Is it legal for a company to withhold my 1099 payment if my LLC has outstanding advertising debt with it?

UPDATED: Sep 30, 2022

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Is it legal for a company to withhold my 1099 payment if my LLC has outstanding advertising debt with it?

I am a contracted 1099 worker for a weekly magazine but I am also a small business owner and my LLC advertises with that magazine. I have communicated to them that I am not the sole proprietor of the LLC, and that the LLC pays for it’s own business and advertising separately, not from my wages as a contracted contributor. however, they have continued to withhold each month until I make my payment to them, then they pay me immediately. This

month, it’s the 22nd and they still haven’t sent me payment, but they did send an email to my business demanding to know when we would be paying them. I make payments to them regularly on a monthly basis, and have never missed a payment, therefore this behavior feels really aggressive. I would like to quit but I suspect I’ll never get the rest of what I’m owed and frankly I need the extra income.

Asked on September 22, 2016 under Employment Labor Law, Michigan


SJZ, Member, New York Bar / FreeAdvice Contributing Attorney

Answered 6 years ago | Contributor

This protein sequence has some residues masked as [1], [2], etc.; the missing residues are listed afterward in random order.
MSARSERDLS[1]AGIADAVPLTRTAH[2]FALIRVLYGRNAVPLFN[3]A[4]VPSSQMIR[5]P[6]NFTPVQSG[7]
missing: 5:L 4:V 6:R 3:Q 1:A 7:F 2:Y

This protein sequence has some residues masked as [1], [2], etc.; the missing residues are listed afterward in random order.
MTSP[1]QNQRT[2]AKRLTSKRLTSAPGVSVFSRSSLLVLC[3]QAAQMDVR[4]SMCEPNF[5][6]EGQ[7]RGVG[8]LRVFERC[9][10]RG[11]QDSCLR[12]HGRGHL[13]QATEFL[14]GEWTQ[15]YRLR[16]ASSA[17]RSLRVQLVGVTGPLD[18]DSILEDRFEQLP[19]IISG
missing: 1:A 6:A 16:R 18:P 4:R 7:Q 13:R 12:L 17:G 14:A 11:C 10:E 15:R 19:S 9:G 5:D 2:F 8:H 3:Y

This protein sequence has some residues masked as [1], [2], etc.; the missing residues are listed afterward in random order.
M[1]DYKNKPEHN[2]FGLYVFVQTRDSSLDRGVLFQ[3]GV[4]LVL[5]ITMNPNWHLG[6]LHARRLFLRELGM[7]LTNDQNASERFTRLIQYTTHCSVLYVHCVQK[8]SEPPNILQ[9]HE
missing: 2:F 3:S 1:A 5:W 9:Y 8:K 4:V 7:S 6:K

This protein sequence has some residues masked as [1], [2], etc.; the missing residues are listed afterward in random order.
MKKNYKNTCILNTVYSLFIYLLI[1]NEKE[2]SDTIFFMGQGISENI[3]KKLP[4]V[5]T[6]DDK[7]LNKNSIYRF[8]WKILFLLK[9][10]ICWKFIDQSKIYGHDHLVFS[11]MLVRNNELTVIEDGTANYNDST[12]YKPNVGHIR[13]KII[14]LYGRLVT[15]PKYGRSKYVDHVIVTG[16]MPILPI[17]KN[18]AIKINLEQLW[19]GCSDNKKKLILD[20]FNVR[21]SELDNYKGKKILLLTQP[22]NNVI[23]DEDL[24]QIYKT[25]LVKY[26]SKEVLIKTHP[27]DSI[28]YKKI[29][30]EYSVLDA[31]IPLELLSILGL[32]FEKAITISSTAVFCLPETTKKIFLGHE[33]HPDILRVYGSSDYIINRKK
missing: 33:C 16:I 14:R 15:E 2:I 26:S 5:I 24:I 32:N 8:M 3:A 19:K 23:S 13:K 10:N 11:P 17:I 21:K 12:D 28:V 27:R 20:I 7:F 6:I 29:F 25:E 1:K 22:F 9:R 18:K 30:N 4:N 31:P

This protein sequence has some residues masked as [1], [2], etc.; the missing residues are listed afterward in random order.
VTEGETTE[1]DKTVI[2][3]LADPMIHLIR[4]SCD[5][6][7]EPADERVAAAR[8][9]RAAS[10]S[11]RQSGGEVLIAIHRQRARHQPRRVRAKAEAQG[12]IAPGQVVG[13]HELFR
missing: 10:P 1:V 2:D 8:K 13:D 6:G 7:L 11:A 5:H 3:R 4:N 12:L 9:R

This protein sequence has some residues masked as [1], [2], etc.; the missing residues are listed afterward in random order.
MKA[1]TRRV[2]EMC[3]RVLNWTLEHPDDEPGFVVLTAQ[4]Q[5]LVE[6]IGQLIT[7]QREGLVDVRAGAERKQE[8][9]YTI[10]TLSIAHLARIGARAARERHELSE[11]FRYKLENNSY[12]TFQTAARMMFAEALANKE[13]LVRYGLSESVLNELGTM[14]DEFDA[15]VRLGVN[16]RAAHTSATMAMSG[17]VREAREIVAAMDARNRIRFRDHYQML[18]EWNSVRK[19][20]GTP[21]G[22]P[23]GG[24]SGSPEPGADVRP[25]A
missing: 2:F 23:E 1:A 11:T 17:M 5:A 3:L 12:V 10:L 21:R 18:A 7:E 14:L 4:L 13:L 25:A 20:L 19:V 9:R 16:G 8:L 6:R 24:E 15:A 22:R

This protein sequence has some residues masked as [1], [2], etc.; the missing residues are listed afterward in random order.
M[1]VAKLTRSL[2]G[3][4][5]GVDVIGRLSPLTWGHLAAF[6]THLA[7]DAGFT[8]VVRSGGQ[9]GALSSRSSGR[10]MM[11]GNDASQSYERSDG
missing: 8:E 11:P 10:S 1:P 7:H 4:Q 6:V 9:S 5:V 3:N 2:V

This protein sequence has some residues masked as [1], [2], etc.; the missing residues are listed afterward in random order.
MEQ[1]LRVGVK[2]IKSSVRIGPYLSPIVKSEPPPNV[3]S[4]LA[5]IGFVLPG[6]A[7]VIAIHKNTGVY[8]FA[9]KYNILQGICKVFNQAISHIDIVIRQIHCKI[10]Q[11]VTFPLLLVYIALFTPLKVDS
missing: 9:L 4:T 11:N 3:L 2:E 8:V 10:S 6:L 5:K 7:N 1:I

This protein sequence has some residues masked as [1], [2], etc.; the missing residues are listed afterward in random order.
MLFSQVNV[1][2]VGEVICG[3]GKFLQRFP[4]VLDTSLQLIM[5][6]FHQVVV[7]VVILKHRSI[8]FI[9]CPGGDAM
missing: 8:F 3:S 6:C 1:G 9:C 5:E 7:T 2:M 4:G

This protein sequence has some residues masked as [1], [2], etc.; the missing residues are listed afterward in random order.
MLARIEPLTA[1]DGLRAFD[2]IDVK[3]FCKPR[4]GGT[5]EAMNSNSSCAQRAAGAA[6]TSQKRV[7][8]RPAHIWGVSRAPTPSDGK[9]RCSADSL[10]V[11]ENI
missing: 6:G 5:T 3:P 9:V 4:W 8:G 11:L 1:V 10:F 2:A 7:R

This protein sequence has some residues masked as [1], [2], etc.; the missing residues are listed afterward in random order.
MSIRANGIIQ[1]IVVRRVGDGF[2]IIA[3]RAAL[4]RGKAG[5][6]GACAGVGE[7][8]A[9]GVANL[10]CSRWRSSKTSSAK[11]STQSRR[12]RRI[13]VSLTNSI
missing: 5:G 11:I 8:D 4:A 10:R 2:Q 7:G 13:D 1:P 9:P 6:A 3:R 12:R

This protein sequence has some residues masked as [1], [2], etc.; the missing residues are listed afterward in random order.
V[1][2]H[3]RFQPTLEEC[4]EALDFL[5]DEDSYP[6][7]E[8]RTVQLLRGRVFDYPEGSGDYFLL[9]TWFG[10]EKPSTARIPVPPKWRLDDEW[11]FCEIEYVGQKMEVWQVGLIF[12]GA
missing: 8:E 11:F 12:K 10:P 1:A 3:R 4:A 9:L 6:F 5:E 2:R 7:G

No, your LLC's obligation to pay for advertising is separate and distinct from their obligation to pay you for the work you do, unless and only if you have a contract for you work which states that they may offset any a business you are involved in owes them against amounts they owe you. Without some explicit authorization like that, however, becasue the LLC and you are separate legal persons (e.g. it has its EIN; you have your SSN; it is not you), the debt of one has no effect on debts owed to the other. If they do not pay you for the work you did, you could sue them (e.g. in small claims court, as your own attorney or "pro se") for the money.

IMPORTANT NOTICE: The Answer(s) provided above are for general information only. The attorney providing the answer was not serving as the attorney for the person submitting the question or in any attorney-client relationship with such person. Laws may vary from state to state, and sometimes change. Tiny variations in the facts, or a fact not set forth in a question, often can change a legal outcome or an attorney's conclusion. Although has verified the attorney was admitted to practice law in at least one jurisdiction, he or she may not be authorized to practice law in the jurisdiction referred to in the question, nor is he or she necessarily experienced in the area of the law involved. Unlike the information in the Answer(s) above, upon which you should NOT rely, for personal advice you can rely upon we suggest you retain an attorney to represent you.

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